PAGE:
$19 Million Check
for Sewer Districts
Eliminate 2,000 Septic Systems
Special to Sussex County Online
GEORGETOWN -- Sussex County Council accepted a check for more than $19 million to help in the creation of several sewer districts in the county at its regular meeting on Tuesday, May 9, 2000.
Nicholas A. DiPasquale, secretary of DNREC, and John Carney, a representative of the Delaware Wastewater Facilities Advisory Council, presented the check to council and said the money will make it possible to eliminate 2,133 septic systems and prevent the necessity to build septic systems in the future.
DiPasquale said this project will prevent an estimated 38,500 pounds of nitrogen from finding its way into the lower Indian River, Indian River Bay and Rehoboth Bay every year.
The money, which consists of a $5.4 million grant and a $13.7 million loan, will be used for the creation of the Holts Landing and Cedar Neck Sewer Districts and the financing of the Ocean View Expansion of the Bethany Beach Sanitary Sewer District, and related regional facility upgrades.
The loan is financed for 20 years at 1.5 percent interest. The total cost of the projects, including other funding sources from the county and the Rural Development loan/grant combination, is $26.855 million ($3.1 million for Holts Landing, $11.5 million for Cedar Neck, $8.05 million for Ocean View, and $4.2 million for the related upgrades).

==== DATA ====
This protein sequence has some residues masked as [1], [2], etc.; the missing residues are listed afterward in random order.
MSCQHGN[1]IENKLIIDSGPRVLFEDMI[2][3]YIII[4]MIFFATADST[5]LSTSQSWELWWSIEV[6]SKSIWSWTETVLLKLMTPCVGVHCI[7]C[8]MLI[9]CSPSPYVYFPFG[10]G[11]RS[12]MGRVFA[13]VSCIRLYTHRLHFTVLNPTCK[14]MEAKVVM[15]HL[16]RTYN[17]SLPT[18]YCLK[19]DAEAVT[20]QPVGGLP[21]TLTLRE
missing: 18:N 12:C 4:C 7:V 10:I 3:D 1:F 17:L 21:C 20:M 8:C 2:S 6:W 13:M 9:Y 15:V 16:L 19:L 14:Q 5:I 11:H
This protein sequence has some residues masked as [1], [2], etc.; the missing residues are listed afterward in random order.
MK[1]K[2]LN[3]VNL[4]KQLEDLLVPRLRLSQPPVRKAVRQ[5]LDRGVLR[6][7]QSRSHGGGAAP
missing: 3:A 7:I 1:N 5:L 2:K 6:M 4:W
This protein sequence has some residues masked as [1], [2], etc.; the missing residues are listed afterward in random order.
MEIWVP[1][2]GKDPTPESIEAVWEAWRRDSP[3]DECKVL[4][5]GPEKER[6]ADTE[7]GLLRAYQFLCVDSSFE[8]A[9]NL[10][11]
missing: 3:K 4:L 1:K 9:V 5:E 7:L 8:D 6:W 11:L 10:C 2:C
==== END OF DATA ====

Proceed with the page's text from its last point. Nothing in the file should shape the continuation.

The Ellendale Sanitation Sewer District discussion scheduled for the May 9 meeting was postponed until all parties could attend.EPA Honoring Wastewater Facility
The council gave permission to bid a contract that would bring C-130 E-K airplanes to Sussex County Airport for repairs and resales of trade-in planes from the United Kingdom and Australia.
John Kenny, General Manager of the Harvey O. & Vera Patrick Family Foundation, Inc., and Frank B. Calio, Director of Sussex County Economic Development and Industrial Airpark, will make the bid that could bring the planes to Sussex County as early as June 12, 2000.
The planes are built by the Lockheed Aircraft Corporation of Atlanta, according to Calio. He said Lockheed is looking for a safe hard surface storage facility for the planes until they are sold.
Stickels said the 7 to 20 planes could be stored on the airport's abandoned runway for at least two years or until new construction begins on the runway. The county will receive $150 per plane per month if the bid is accepted.In Other News, Council ...
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